Anita Amirrezvani was born in Tehran, Iran, and raised in San Francisco. For ten years, she was a dance critic for newspapers in the Bay Area. She has received fellowships from the National Arts Journalism Program, the NEA's Arts Journalism Institute for Dance, and the Hedgebrook Foundation for Women Writers.
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We learn a lot about the private lives of the women portrayed in the book. Do you think Americans will be surprised to see these strong-willed women living underneath their chadors?
Iran and Iranians have become increasingly mysterious to Westerners ever since the United States severed relations with the country nearly thirty years ago. When I tell people about an ordinary activity like smoking apple-flavored tobacco in a cafe in Isfahan, I get a flurry of bewildered questions about everything from food to the status of women. In my novel, I posit that seventeenth-century women would have been quite strong in their own spheres, meaning the home, in social centers like the bathhouse, in raising children, in supervising house-related staff and purchases, and in craft-related work performed at home. I think these are quite reasonable assumptions. When it comes to Iranian women today, it would be a gross misconception to think of them as shrinking violets. Iranian women represent 60 percent of the students enrolled in universities, and in recent years, have been quite organized in fighting for their rights. One of these women, of course, is Shirin Ebadi, winner of the Nobel Peace Prize in 2003 for her human rights work and the ...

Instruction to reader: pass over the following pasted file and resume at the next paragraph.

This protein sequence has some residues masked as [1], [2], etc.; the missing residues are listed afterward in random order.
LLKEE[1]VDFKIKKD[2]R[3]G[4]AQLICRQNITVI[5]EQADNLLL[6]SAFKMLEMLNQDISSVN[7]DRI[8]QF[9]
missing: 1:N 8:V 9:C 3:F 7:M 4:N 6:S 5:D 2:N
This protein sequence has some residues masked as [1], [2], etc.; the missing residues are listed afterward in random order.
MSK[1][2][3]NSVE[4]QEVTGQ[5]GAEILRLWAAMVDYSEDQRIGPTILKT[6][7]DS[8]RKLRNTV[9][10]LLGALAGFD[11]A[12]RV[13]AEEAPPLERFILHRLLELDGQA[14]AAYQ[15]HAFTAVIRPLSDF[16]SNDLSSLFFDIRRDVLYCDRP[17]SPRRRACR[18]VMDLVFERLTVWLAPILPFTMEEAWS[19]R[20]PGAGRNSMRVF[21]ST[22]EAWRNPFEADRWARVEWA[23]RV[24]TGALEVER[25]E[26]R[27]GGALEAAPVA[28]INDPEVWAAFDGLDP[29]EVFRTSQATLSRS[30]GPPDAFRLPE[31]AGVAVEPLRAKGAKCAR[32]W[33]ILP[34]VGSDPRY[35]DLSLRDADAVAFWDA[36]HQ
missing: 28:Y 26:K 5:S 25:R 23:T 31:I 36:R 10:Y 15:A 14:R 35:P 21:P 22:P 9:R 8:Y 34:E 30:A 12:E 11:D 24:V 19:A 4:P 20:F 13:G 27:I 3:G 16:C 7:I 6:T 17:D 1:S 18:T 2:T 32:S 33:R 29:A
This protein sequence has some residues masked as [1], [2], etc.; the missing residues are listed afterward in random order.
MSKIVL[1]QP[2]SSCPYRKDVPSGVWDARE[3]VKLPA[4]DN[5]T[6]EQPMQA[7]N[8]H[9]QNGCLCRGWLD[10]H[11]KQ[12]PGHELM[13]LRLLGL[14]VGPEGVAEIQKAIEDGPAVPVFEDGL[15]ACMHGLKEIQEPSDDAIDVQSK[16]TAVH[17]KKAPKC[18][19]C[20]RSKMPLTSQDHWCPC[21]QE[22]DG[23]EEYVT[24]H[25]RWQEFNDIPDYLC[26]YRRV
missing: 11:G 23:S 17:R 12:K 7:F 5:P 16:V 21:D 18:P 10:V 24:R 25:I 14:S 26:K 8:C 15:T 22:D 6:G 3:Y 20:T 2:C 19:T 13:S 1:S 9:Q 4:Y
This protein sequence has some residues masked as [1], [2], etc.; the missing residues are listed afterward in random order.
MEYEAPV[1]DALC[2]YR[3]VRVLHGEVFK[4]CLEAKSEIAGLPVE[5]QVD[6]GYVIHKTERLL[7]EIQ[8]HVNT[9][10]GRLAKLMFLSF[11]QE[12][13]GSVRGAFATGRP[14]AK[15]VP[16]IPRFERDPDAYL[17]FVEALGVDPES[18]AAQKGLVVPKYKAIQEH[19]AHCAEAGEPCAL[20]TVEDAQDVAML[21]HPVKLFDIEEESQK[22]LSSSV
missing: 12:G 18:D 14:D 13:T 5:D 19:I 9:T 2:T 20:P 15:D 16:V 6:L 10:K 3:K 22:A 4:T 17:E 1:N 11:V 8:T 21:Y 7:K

Blood at the Root
"A gripping, timely, and important examination of American racism."
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